This was a Barnet Hospital case, where the defendant had gone to pick up her daughter, and spent 34 minutes driving around the access roads trying to find out which department her daughter was likely to be in. She had parked for a brief period in the 20 minute drop off zone, but never parked in any of the Patient & Visitor car parks. ParkingEye alleged that she did, and therefore owed the Hospital £2, which ParkingEye escalated to £100.
There was a previous hearing in December ,which was carried over to March. After this hearing, Mrs B contacted the Prankster, who enlisted the help of Barnet resident Mr Mustard, usually known for his expertise in Council tickets.
Some excellent detective work by Mr Mustard proved the ticket should never have been issued. Mr Mustard made a meticulous site visit, photographing and documenting all aspects of the car park.
This is the photograph ParkingEye filed as evidence claiming that it was of Mrs B leaving the Patient & Visitor Car park.
Mr Mustard noticed the writing on the road. There is only one place in the hospital with writing like this - the 20 minute free stay car park.
ParkingEye's own evidence was essentially worthless. Their pictures show the vehicle entering the Patient & Visitor Car Park but leaving a completely different car park!
Mr Mustard could not attend the hearing, so at short notice Bargepole offered to be Mrs B's lay representative. He took Mrs B's rather unstructured defence and prepared a concise summary for the judge, concentrating on the fact that no contravention occurred.
In court ParkingEye's representative Mr Harris, said that, as Mrs B’s initial defence on the MCOL form denied ever visiting Barnet Hospital, and then she changed it when she received the photos, her evidence should be treated as unreliable.
He cross-examined Mrs B, and tried to suggest that her subsequent witness statement, in which she denied ever parking, stating that she was driving around the entire time, was made up after discussing the case with her daughter, and 83-year old mother, who had been with her at the time, so it wasn’t a contemporaneous account. Mrs B stuck to her guns, and answered in a positive and assertive manner, to her credit.
Bargepole then pointed out that PE’s photos showed the vehicle entering from one part of the complex, and exiting from a different part, and did not provide any evidence that she had parked for any length of time, or at all.
The Judge sent the parties out for 20 minutes while she considered her verdict, and then went through the case in her judgment.
She found Mrs B to be a credible witness, and accepted her evidence that she never parked. ParkingEye had not made out their case to prove that she parked for 34 minutes, or at all, and the claim would fail on that basis. She also commented that ParkingEye's signage only talks about ‘parking’, and doesn’t claim that the clock starts ticking once you pass the ANPR cameras.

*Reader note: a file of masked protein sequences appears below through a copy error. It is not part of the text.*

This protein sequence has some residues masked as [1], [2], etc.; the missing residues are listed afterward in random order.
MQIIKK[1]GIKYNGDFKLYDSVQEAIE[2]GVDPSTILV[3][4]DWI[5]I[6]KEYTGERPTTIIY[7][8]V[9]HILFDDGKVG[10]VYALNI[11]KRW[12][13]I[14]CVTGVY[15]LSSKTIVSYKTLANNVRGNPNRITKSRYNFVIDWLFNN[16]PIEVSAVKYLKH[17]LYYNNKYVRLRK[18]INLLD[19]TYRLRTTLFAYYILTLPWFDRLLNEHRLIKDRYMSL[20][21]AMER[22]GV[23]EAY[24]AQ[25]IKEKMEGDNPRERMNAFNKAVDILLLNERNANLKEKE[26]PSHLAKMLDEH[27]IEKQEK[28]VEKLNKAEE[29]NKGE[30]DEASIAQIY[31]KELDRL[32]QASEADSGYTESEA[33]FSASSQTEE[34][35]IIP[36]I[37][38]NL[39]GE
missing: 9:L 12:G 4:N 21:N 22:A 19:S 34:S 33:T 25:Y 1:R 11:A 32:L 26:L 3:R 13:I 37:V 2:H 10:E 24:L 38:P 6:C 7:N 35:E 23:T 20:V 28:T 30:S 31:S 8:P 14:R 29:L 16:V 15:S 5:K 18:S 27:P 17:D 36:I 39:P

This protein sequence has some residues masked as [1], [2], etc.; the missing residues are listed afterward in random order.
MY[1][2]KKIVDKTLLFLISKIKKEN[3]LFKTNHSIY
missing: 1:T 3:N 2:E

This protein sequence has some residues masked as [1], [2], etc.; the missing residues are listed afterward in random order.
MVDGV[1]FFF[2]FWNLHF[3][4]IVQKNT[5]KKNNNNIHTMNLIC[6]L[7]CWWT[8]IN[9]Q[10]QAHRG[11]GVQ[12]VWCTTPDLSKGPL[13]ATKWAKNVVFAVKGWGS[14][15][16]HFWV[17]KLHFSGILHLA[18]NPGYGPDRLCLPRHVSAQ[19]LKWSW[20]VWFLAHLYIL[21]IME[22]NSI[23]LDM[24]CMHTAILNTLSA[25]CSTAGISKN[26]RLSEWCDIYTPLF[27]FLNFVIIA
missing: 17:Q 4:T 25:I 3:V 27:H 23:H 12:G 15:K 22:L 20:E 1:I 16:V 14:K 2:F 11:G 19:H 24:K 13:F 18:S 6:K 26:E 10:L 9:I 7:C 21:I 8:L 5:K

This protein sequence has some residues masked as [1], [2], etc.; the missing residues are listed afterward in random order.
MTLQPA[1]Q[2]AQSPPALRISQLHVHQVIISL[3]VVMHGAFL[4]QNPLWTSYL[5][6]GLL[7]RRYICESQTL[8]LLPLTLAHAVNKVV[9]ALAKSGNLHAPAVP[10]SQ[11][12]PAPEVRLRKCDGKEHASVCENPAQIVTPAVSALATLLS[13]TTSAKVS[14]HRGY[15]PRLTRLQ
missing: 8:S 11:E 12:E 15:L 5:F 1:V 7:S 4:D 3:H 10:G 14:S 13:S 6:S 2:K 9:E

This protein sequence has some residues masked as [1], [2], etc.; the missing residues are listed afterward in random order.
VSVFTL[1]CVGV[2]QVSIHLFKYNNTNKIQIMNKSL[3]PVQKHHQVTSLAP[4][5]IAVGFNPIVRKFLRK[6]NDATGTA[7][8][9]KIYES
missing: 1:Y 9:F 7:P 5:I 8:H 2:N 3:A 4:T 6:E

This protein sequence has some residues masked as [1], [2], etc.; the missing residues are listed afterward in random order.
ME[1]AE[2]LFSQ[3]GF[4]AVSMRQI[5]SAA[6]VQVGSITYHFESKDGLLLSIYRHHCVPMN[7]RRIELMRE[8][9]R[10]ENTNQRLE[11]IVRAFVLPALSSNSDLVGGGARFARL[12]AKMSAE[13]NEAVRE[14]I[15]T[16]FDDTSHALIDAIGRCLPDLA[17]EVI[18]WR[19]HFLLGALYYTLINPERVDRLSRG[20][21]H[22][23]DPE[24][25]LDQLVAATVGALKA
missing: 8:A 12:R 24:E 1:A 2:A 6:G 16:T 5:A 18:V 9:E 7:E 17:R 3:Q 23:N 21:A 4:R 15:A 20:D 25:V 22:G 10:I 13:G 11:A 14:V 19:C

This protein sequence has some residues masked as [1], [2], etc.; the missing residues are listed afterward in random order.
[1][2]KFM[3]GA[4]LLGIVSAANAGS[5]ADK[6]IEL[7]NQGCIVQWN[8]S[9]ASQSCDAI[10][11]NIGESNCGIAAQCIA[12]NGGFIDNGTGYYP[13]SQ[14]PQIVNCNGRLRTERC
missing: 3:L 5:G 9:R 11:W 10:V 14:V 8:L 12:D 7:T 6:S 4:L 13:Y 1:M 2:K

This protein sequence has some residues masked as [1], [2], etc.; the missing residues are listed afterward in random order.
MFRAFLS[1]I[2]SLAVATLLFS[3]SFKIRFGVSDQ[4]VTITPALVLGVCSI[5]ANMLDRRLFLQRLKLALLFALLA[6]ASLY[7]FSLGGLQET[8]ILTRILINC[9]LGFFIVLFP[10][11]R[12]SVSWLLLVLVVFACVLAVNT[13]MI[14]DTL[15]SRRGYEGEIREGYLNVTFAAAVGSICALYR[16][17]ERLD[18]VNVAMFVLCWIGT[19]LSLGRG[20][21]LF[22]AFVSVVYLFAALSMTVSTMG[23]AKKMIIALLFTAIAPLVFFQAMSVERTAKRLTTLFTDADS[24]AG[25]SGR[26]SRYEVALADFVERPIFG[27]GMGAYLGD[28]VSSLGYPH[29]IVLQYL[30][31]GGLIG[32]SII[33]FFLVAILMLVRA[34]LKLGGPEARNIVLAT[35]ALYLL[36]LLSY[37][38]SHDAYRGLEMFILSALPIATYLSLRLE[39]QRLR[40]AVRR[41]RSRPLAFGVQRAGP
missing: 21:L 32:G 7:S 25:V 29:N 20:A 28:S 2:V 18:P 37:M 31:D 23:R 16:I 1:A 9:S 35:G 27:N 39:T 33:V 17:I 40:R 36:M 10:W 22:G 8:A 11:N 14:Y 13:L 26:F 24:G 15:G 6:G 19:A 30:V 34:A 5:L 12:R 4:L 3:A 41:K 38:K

Costs were awarded to the defendant of £47.50 for a half day off work, plus £7.50 parking, total £55.
Bargepole's comment: the lesson to learn from this for anyone receiving a court claim, is don’t rush to put a load of rubbish down as your defence as soon as you receive the claim; acknowledge service and take the full 28 days.
Mr Mustard recreated Mrs B's journey and then made a subject access request to ParkingEye. The results show he was detected 42 times by cameras as he traversed the site.
When Mrs B made a similar request ParkingEye stonewalled her and refused to supply the data. The Prankster believes the data would have backed up her claim to have been driving around the site and that ParkingEye should therefore have vacated the claim.
Instead, they spent more than £500 pursuing a claim for an underpayment £2, which it turns out was never owed in the first place.
It is clear that the ParkingEye system at Barnet hospital is unreliable and is issuing tickets which it has no rights to issue. Moreover The Prankster believes that ParkingEye are, or should be, fully aware of this from analysing the camera tracks of Mrs B's journey.
It is also clear that the system at Barnet Hospital is in direct contravention of government guidelines, which state that:
Contracts should not be let on any basis that incentivises additional charges, eg ‘income from parking charge notices only’
Hospital car parks are huge sources of revenue for ParkingEye, and The Prankster believes this is a serious abuse which needs rectifying. Alternative methods of fairly managing hospital car parks should be used instead, with parking companies getting a management fee only and not a fee based on issuing parking charges.
The Parking Prankster